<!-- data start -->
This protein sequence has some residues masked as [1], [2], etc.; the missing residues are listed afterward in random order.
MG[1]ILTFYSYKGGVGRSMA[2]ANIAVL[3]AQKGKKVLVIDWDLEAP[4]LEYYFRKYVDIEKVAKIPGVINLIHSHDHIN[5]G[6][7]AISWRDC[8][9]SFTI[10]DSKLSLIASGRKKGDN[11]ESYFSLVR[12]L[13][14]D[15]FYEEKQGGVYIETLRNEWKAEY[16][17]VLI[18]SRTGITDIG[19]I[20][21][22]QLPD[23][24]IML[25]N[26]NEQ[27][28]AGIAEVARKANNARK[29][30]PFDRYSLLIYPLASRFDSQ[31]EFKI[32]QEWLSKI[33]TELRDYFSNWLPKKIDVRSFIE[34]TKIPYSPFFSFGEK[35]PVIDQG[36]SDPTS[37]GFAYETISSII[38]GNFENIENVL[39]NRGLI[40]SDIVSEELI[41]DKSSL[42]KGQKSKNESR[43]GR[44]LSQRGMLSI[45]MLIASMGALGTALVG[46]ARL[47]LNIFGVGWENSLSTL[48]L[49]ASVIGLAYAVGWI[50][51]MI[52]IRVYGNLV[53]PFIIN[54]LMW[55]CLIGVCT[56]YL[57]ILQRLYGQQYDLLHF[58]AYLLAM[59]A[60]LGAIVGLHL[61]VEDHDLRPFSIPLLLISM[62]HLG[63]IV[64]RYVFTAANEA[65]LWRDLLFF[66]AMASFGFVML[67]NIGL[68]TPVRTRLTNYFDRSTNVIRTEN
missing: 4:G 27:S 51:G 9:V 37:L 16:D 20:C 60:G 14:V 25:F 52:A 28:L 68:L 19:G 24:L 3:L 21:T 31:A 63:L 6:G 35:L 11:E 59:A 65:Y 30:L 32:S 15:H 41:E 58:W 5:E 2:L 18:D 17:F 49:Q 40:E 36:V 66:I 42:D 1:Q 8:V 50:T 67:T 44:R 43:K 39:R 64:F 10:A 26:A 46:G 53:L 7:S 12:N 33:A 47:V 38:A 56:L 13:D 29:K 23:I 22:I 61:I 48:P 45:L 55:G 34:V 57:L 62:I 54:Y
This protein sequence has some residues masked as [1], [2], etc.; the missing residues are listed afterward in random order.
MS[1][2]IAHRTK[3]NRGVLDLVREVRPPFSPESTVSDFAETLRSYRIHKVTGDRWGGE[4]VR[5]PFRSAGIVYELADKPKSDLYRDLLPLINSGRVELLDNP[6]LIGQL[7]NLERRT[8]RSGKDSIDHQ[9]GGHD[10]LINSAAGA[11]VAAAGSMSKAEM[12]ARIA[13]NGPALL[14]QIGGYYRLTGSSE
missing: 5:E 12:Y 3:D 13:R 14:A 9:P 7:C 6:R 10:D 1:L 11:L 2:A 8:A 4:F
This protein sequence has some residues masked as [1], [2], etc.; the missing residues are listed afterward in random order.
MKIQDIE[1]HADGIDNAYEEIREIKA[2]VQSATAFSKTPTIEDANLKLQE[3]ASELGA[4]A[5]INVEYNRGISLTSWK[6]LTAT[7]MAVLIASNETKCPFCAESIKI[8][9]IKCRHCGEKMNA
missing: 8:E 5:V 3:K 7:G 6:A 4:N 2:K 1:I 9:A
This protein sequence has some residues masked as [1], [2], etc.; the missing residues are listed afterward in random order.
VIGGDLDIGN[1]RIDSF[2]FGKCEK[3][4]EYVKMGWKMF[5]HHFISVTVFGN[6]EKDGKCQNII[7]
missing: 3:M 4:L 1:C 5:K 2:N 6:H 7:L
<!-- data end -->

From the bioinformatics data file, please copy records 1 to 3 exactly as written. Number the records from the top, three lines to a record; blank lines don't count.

This protein sequence has some residues masked as [1], [2], etc.; the missing residues are listed afterward in random order.
MG[1]ILTFYSYKGGVGRSMA[2]ANIAVL[3]AQKGKKVLVIDWDLEAP[4]LEYYFRKYVDIEKVAKIPGVINLIHSHDHIN[5]G[6][7]AISWRDC[8][9]SFTI[10]DSKLSLIASGRKKGDN[11]ESYFSLVR[12]L[13][14]D[15]FYEEKQGGVYIETLRNEWKAEY[16][17]VLI[18]SRTGITDIG[19]I[20][21][22]QLPD[23][24]IML[25]N[26]NEQ[27][28]AGIAEVARKANNARK[29][30]PFDRYSLLIYPLASRFDSQ[31]EFKI[32]QEWLSKI[33]TELRDYFSNWLPKKIDVRSFIE[34]TKIPYSPFFSFGEK[35]PVIDQG[36]SDPTS[37]GFAYETISSII[38]GNFENIENVL[39]NRGLI[40]SDIVSEELI[41]DKSSL[42]KGQKSKNESR[43]GR[44]LSQRGMLSI[45]MLIASMGALGTALVG[46]ARL[47]LNIFGVGWENSLSTL[48]L[49]ASVIGLAYAVGWI[50][51]MI[52]IRVYGNLV[53]PFIIN[54]LMW[55]CLIGVCT[56]YL[57]ILQRLYGQQYDLLHF[58]AYLLAM[59]A[60]LGAIVGLHL[61]VEDHDLRPFSIPLLLISM[62]HLG[63]IV[64]RYVFTAANEA[65]LWRDLLFF[66]AMASFGFVML[67]NIGL[68]TPVRTRLTNYFDRSTNVIRTEN
missing: 4:G 27:S 51:G 9:V 37:L 16:D 20:C 60:G 14:V 25:F 52:A 28:L 68:L 19:G 24:L 3:L 21:T 31:A 63:L 6:G 35:L 11:E 59:A 65:Y 30:L 32:S 15:H 41:E 58:W 5:E 2:L 18:D 17:F 49:Q 40:E 36:V 66:I 42:D 1:Q 8:V 50:T 67:T 44:R 43:K 39:R 64:F 10:A 26:A 46:G 53:L 7:S 12:N 33:A 47:V 38:A 56:L 13:D 29:K 23:I 22:I 61:I 48:P 45:L 55:G 34:V 57:L 62:I 54:Y
This protein sequence has some residues masked as [1], [2], etc.; the missing residues are listed afterward in random order.
MS[1][2]IAHRTK[3]NRGVLDLVREVRPPFSPESTVSDFAETLRSYRIHKVTGDRWGGE[4]VR[5]PFRSAGIVYELADKPKSDLYRDLLPLINSGRVELLDNP[6]LIGQL[7]NLERRT[8]RSGKDSIDHQ[9]GGHD[10]LINSAAGA[11]VAAAGSMSKAEM[12]ARIA[13]NGPALL[14]QIGGYYRLTGSSE
missing: 5:E 12:Y 3:D 13:R 14:A 9:P 7:C 6:R 10:D 1:L 11:L 2:A 8:A 4:F
This protein sequence has some residues masked as [1], [2], etc.; the missing residues are listed afterward in random order.
MKIQDIE[1]HADGIDNAYEEIREIKA[2]VQSATAFSKTPTIEDANLKLQE[3]ASELGA[4]A[5]INVEYNRGISLTSWK[6]LTAT[7]MAVLIASNETKCPFCAESIKI[8][9]IKCRHCGEKMNA
missing: 8:E 5:V 3:K 7:G 6:A 4:N 2:K 1:I 9:A